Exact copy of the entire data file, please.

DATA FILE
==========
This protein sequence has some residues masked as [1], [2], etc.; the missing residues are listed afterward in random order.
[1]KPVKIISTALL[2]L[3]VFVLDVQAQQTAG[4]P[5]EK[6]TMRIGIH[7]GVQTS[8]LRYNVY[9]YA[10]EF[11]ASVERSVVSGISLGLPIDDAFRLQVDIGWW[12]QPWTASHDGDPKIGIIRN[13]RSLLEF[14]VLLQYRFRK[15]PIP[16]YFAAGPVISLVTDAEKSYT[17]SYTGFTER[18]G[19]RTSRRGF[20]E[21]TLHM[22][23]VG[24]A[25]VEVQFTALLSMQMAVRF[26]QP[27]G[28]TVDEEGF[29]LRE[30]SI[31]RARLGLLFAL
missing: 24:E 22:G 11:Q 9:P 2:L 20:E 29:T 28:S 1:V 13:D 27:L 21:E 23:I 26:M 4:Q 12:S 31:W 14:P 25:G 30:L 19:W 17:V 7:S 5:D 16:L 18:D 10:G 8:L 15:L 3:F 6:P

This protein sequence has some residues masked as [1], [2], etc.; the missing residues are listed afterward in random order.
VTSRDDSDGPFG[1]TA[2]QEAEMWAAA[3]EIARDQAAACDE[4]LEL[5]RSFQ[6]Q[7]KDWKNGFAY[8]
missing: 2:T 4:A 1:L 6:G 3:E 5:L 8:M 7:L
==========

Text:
This protein sequence has some residues masked as [1], [2], etc.; the missing residues are listed afterward in random order.
[1]KPVKIISTALL[2]L[3]VFVLDVQAQQTAG[4]P[5]EK[6]TMRIGIH[7]GVQTS[8]LRYNVY[9]YA[10]EF[11]ASVERSVVSGISLGLPIDDAFRLQVDIGWW[12]QPWTASHDGDPKIGIIRN[13]RSLLEF[14]VLLQYRFRK[15]PIP[16]YFAAGPVISLVTDAEKSYT[17]SYTGFTER[18]G[19]RTSRRGF[20]E[21]TLHM[22][23]VG[24]A[25]VEVQFTALLSMQMAVRF[26]QP[27]G[28]TVDEEGF[29]LRE[30]SI[31]RARLGLLFAL
missing: 24:E 22:G 11:Q 9:P 2:L 20:E 29:T 28:S 1:V 13:D 27:L 21:E 23:I 26:M 4:Q 12:S 31:W 14:P 25:G 30:L 19:W 17:V 7:S 5:D 16:L 18:D 10:G 8:L 15:L 3:F 6:P

This protein sequence has some residues masked as [1], [2], etc.; the missing residues are listed afterward in random order.
VTSRDDSDGPFG[1]TA[2]QEAEMWAAA[3]EIARDQAAACDE[4]LEL[5]RSFQ[6]Q[7]KDWKNGFAY[8]
missing: 2:T 4:A 1:L 6:G 3:E 5:L 8:M 7:L